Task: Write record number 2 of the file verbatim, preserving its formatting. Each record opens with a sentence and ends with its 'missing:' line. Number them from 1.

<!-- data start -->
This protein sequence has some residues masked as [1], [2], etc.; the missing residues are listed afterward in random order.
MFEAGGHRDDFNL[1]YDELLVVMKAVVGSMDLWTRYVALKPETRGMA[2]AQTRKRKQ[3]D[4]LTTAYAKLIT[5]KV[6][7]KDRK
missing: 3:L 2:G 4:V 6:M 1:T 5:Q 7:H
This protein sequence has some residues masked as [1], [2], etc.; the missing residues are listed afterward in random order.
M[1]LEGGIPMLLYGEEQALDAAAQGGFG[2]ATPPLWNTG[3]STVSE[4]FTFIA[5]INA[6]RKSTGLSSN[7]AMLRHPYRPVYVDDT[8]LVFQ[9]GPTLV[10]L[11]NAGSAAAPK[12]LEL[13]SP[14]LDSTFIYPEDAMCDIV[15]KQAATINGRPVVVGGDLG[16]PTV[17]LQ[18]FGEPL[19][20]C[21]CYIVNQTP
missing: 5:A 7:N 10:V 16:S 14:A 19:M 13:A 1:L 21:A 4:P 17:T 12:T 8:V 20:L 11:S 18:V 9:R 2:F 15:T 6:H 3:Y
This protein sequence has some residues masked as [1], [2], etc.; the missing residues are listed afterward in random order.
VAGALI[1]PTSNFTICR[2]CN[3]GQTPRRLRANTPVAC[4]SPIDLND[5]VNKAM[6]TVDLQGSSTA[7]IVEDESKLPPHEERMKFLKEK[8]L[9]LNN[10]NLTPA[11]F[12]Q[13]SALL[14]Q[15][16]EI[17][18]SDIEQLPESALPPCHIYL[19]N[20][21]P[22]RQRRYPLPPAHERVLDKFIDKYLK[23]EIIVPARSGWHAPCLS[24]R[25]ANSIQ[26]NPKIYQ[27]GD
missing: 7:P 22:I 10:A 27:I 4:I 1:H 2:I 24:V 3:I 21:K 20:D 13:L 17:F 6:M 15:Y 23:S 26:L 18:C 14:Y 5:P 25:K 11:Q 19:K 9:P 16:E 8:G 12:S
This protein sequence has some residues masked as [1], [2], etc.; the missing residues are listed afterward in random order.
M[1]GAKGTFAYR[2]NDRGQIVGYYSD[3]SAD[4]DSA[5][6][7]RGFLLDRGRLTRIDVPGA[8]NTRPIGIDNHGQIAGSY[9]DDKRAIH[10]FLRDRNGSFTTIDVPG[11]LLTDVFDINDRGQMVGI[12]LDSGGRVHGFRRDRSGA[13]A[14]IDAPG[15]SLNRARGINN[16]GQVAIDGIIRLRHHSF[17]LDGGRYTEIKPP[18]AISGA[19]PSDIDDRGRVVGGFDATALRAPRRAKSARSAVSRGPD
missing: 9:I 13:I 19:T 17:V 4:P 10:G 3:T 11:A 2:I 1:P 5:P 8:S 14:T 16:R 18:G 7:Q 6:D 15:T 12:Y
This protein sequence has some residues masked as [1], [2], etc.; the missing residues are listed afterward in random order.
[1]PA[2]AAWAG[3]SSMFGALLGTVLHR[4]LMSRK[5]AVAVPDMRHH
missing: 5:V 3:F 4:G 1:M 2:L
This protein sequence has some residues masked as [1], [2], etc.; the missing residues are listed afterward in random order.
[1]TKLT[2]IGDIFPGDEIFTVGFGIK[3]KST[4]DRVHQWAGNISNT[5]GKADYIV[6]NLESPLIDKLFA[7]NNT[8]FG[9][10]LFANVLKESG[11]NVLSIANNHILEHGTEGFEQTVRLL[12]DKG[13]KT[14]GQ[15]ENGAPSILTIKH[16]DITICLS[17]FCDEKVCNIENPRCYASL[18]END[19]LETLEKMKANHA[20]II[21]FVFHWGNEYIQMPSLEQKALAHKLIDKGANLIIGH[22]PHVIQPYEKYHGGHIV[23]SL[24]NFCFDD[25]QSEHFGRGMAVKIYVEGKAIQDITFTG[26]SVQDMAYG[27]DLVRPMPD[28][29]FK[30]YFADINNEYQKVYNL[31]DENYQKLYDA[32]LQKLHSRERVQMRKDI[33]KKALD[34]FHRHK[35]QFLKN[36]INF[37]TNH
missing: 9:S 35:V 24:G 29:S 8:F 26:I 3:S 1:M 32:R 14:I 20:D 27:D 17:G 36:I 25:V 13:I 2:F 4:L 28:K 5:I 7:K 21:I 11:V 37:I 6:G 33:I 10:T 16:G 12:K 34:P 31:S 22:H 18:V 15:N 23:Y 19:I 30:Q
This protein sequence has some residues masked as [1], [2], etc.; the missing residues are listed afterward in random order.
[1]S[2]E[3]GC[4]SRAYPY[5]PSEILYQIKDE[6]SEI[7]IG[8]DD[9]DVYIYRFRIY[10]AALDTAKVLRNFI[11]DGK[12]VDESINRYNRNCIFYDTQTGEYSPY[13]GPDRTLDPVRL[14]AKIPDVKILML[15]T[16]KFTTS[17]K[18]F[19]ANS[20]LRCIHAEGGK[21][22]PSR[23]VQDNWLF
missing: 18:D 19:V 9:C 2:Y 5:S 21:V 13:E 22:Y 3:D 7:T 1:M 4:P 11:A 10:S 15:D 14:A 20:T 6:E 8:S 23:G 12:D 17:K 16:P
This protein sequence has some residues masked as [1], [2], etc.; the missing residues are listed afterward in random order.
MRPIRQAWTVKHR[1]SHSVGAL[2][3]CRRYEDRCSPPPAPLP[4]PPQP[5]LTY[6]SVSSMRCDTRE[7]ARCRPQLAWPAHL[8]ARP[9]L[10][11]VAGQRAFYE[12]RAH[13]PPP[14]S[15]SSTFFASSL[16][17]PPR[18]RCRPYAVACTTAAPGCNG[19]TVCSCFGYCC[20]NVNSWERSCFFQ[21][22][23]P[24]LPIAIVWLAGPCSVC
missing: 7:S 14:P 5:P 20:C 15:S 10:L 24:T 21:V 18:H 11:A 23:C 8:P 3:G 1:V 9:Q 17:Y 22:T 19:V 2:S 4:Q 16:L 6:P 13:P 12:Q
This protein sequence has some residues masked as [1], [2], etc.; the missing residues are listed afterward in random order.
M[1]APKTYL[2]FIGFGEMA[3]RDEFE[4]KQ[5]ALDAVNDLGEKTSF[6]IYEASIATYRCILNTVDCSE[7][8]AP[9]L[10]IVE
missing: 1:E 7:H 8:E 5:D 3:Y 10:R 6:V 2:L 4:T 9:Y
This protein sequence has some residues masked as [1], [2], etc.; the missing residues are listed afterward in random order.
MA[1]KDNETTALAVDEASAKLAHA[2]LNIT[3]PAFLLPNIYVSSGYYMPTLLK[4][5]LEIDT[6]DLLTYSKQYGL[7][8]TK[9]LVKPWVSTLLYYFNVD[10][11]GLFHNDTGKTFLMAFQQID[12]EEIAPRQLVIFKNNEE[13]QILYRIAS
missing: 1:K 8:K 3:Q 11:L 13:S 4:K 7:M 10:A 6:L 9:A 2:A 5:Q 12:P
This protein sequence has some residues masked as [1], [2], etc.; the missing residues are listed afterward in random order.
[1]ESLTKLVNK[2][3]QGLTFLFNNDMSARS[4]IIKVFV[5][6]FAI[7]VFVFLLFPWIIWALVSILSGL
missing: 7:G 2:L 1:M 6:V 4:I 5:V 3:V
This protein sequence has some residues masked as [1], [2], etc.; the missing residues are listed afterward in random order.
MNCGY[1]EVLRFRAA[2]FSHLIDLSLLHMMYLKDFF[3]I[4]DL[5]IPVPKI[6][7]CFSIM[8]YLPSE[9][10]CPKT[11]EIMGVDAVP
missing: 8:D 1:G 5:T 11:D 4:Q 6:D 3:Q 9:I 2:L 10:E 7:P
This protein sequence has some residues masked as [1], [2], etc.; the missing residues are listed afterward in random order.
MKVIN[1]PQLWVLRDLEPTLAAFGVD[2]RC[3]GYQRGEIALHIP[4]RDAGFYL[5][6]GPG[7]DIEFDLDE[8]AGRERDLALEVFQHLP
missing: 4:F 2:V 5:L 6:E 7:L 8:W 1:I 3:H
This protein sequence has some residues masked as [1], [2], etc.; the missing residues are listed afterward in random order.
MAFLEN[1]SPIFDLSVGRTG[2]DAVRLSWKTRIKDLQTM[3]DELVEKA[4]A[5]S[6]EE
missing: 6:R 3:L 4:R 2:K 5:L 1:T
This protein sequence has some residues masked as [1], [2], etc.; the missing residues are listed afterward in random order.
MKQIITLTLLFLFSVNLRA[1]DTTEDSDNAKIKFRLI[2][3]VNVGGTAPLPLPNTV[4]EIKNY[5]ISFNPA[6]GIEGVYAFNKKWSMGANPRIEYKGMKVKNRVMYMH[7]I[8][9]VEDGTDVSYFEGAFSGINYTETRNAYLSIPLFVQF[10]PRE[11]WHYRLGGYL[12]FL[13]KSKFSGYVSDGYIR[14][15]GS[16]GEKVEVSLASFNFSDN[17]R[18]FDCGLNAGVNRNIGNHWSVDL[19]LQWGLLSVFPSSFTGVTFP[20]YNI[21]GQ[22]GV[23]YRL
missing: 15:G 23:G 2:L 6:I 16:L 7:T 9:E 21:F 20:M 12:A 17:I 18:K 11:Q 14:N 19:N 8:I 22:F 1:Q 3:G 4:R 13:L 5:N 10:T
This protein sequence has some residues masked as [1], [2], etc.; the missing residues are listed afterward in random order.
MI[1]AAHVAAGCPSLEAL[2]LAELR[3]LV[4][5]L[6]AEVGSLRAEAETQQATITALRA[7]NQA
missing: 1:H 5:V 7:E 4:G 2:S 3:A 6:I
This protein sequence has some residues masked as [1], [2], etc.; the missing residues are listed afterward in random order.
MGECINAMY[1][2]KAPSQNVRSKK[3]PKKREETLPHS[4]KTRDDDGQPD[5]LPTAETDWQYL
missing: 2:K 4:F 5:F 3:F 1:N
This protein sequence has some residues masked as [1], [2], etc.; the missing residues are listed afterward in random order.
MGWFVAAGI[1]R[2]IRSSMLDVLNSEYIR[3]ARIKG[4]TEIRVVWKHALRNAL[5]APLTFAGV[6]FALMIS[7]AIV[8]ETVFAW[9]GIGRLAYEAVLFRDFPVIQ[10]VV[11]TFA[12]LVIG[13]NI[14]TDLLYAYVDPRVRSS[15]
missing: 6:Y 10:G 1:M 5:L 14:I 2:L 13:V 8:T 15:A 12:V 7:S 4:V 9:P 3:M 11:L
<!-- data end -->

This protein sequence has some residues masked as [1], [2], etc.; the missing residues are listed afterward in random order.
M[1]LEGGIPMLLYGEEQALDAAAQGGFG[2]ATPPLWNTG[3]STVSE[4]FTFIA[5]INA[6]RKSTGLSSN[7]AMLRHPYRPVYVDDT[8]LVFQ[9]GPTLV[10]L[11]NAGSAAAPK[12]LEL[13]SP[14]LDSTFIYPEDAMCDIV[15]KQAATINGRPVVVGGDLG[16]PTV[17]LQ[18]FGEPL[19][20]C[21]CYIVNQTP
missing: 5:A 7:N 10:V 16:S 14:A 19:M 13:A 1:L 21:A 4:P 17:T 12:T 8:V 20:L 11:S 18:V 9:R 2:F 15:T 6:H 3:Y